A decision by transport secretary Grant Shapps to temporarily extend lorry drivers’ working hours has been met by criticism from drivers’ unions and industry bodies.
From Monday (12 July), HGV drivers will be able to increase their daily driving limits from nine to 10 hours, or make changes to their weekly rest patterns, in a bid to combat a shortage of drivers.
However, the Road Haulage Association called the move a “sticking plaster” that would not “make any material difference” to the shortfall of drivers, which it estimates to be around 60,000.
It said the move failed to fix any of the underlying issues behind the driver shortage, which it attributes to the pandemic and the fact many drivers that used to come from EU countries to work have returned home.
Around 30,000 HGV driving tests did not take place last year due to the pandemic, according to the RHA.
The Unite union advised its driver members not to “place themselves in danger” by working longer hours.
Adrian Jones, national officer for road transport, said: “If they are too tired to drive safely, they have a legal right to refuse to do so. Unite will fully support those who make that decision, legally and industrially.”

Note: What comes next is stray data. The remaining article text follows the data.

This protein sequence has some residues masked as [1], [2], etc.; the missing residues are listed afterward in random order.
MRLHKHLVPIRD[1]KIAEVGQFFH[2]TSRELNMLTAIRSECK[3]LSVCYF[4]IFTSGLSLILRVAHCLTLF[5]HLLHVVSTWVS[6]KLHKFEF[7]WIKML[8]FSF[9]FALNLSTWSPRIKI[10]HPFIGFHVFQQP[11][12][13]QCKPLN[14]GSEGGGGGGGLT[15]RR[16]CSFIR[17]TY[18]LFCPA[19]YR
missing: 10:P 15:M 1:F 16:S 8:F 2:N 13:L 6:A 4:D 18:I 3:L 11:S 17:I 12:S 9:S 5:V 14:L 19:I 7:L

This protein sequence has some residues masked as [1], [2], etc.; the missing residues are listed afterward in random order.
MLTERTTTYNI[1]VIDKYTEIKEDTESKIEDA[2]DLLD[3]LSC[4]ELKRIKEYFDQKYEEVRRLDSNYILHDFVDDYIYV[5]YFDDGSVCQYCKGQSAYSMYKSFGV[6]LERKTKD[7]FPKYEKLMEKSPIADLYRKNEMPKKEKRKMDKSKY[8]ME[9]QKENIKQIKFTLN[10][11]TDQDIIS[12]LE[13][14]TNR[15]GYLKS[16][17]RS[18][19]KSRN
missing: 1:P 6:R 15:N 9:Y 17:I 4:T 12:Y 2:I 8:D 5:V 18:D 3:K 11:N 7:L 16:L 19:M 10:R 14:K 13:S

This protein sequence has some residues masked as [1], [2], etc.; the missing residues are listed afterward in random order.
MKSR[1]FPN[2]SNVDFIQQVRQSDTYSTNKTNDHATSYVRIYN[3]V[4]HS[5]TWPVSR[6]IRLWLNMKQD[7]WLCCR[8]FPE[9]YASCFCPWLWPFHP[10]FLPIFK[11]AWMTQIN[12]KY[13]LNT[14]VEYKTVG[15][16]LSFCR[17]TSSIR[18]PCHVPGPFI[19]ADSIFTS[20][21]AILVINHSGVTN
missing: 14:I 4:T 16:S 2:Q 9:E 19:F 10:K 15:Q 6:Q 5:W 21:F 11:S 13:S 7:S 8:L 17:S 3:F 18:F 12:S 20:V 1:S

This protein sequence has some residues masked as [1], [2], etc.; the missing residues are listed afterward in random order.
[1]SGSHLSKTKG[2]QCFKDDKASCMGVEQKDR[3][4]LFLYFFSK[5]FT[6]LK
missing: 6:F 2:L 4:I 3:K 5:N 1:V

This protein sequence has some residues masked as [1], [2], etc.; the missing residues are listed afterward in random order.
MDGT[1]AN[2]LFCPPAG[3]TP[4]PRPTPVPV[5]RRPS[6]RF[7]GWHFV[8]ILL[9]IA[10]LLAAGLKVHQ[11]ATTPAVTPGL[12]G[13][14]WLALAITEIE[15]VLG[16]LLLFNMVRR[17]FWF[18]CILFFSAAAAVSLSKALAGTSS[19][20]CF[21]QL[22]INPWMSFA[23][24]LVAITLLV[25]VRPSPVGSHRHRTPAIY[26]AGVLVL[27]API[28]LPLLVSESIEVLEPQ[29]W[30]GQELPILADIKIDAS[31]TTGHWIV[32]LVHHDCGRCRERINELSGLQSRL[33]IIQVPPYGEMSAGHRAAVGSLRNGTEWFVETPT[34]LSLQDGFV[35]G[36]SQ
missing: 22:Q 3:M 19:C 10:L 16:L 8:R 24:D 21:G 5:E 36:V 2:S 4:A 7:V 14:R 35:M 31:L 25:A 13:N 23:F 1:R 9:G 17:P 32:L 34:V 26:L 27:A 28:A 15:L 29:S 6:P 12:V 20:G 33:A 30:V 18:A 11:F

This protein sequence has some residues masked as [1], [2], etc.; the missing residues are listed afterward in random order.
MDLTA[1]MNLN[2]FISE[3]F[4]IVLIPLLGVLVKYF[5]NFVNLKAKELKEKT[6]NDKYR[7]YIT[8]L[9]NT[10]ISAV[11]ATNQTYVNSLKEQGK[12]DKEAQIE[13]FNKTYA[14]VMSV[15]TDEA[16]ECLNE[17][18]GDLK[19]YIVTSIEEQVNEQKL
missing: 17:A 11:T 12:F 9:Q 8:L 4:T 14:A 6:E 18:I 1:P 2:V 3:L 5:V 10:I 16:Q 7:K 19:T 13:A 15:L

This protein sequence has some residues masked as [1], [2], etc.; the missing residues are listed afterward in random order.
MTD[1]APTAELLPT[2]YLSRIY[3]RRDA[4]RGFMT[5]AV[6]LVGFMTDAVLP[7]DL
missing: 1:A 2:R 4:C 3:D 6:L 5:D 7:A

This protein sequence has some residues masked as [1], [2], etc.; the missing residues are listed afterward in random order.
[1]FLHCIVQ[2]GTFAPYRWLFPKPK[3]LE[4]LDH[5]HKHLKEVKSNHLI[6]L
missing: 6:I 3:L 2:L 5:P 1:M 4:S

Another industry body, Logistics UK, said that longer hours could add to the pressure on drivers who have already worked “flat out since the start of the pandemic”.
“Instead of trying to paper over the gaps, government should be working with industry to produce a plan to support moving drivers through the current bottleneck of HGV driving tests,” said James Firth, head of road freight regulation at the organisation.
Shapps indicated that companies must notify the Department for Transport if they choose to use the temporary extension, insisting that driver safety should not be compromised.
The relaxation will apply between 12 July and 8 August 2021. Consecutive weekly rest periods taken before 12 July must be taken into account, and up to three consecutive rest periods may include one taken before 8 July.
Drivers’ subsequent consecutive full regular rest periods, including compensatory rest, can be taken in whole or in part after the end of this relaxation, the DfT said.
The guidance advises: “It must be used only where necessary, otherwise, the normal drivers’ hours rules should be followed. The DfT encourages operators facing high work demands or work absences to take urgent measures to secure drivers who have limited or no current work.”